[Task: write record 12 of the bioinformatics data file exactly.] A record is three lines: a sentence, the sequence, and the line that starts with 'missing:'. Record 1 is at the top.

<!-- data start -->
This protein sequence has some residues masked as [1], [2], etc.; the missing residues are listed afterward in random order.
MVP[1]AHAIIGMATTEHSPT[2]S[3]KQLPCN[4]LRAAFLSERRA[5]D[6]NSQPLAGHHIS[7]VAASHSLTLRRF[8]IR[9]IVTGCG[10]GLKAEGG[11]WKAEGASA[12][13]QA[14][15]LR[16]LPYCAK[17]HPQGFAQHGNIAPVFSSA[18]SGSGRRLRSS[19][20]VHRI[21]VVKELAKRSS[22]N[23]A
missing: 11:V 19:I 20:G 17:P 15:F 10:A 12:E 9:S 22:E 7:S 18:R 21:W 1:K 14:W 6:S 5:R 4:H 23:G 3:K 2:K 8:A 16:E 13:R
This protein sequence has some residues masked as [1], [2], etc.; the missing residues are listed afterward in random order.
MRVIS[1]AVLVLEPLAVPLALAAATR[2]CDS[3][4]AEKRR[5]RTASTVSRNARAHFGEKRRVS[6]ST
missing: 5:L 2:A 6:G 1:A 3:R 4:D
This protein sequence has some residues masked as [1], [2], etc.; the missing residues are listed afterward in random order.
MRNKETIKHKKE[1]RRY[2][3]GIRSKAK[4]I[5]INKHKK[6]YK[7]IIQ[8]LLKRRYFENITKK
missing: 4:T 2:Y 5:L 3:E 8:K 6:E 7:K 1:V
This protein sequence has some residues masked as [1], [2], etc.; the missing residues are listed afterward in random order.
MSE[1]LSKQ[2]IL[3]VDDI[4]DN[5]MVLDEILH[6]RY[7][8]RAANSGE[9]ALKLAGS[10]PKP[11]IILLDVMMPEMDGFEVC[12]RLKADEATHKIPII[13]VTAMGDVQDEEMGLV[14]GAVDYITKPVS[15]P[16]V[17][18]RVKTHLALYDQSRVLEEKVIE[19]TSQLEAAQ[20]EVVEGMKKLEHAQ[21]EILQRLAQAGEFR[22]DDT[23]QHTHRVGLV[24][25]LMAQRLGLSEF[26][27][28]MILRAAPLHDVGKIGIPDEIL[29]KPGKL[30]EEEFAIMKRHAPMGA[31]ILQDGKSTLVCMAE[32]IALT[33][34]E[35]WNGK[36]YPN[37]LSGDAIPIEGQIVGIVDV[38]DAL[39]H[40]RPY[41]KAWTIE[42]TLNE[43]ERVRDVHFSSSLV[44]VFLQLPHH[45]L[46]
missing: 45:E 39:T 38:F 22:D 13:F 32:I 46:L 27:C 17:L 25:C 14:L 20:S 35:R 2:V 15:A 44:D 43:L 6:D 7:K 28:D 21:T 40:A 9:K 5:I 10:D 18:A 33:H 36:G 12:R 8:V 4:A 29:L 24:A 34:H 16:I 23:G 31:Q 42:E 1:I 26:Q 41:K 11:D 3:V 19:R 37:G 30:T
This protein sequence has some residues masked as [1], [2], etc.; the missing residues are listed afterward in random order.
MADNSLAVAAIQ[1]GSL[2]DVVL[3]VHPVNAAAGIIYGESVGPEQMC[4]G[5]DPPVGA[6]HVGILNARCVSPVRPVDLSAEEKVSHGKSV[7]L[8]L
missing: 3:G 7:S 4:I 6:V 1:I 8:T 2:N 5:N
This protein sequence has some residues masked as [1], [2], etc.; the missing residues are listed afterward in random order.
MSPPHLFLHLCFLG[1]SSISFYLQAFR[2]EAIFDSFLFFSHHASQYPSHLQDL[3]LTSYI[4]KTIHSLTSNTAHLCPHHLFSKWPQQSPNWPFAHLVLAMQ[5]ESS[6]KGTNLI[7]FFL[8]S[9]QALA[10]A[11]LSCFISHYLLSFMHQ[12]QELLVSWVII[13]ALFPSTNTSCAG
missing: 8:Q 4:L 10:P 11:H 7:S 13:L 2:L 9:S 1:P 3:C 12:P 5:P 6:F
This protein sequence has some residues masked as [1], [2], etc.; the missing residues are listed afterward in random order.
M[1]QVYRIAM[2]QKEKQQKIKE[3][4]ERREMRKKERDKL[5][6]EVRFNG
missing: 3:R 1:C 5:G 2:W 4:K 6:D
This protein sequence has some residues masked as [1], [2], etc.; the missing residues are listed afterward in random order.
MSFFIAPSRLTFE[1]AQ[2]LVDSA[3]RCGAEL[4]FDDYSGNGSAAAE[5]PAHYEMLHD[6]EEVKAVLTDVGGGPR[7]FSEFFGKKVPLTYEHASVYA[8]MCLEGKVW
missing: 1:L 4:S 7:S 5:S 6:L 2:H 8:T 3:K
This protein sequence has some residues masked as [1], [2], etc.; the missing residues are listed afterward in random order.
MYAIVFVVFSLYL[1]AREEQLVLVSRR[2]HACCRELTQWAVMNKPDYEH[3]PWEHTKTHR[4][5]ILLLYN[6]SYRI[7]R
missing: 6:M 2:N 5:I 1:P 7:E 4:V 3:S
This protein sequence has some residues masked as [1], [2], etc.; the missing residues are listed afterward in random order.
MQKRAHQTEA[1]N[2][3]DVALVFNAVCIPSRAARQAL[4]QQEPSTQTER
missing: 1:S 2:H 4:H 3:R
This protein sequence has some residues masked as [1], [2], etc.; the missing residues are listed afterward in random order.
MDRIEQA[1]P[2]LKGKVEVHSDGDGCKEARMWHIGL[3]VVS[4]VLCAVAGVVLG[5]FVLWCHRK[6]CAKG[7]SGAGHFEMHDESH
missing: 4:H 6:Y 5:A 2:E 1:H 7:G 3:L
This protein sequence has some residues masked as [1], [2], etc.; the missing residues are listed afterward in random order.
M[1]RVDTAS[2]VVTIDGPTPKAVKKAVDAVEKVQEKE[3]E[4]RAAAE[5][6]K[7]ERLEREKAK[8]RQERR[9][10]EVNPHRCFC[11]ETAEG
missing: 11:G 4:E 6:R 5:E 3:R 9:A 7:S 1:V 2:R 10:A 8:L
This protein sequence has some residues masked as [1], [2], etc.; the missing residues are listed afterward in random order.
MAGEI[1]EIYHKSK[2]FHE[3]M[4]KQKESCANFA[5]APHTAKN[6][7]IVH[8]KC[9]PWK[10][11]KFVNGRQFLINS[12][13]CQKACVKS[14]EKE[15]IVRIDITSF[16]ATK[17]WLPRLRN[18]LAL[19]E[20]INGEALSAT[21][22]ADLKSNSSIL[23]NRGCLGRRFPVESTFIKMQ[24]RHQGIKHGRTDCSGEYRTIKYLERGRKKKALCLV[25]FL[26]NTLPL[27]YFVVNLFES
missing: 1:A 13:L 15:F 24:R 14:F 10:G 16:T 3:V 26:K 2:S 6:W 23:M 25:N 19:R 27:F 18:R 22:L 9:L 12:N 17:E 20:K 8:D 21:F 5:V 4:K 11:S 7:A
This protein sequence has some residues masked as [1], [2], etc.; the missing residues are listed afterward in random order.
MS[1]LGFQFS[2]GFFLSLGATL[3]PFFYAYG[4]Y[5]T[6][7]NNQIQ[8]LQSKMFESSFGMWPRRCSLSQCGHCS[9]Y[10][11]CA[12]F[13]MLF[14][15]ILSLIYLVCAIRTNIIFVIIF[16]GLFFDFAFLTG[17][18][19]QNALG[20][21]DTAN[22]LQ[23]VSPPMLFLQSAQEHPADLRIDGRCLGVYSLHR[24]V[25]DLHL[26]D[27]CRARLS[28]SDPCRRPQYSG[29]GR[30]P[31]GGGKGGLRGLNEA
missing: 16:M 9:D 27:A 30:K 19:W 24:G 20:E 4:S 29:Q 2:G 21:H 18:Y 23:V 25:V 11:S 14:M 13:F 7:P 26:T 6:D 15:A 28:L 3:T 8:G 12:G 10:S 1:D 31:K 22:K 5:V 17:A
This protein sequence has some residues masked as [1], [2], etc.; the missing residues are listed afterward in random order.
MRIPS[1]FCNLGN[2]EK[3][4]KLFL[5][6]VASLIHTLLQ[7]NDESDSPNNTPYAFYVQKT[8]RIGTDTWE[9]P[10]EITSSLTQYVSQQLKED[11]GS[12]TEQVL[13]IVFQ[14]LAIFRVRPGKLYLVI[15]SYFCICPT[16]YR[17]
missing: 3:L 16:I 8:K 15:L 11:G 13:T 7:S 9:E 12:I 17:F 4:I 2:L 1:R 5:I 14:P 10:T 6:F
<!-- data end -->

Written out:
This protein sequence has some residues masked as [1], [2], etc.; the missing residues are listed afterward in random order.
M[1]RVDTAS[2]VVTIDGPTPKAVKKAVDAVEKVQEKE[3]E[4]RAAAE[5][6]K[7]ERLEREKAK[8]RQERR[9][10]EVNPHRCFC[11]ETAEG
missing: 11:G 4:E 6:R 5:E 3:R 9:A 7:S 1:V 2:R 10:A 8:L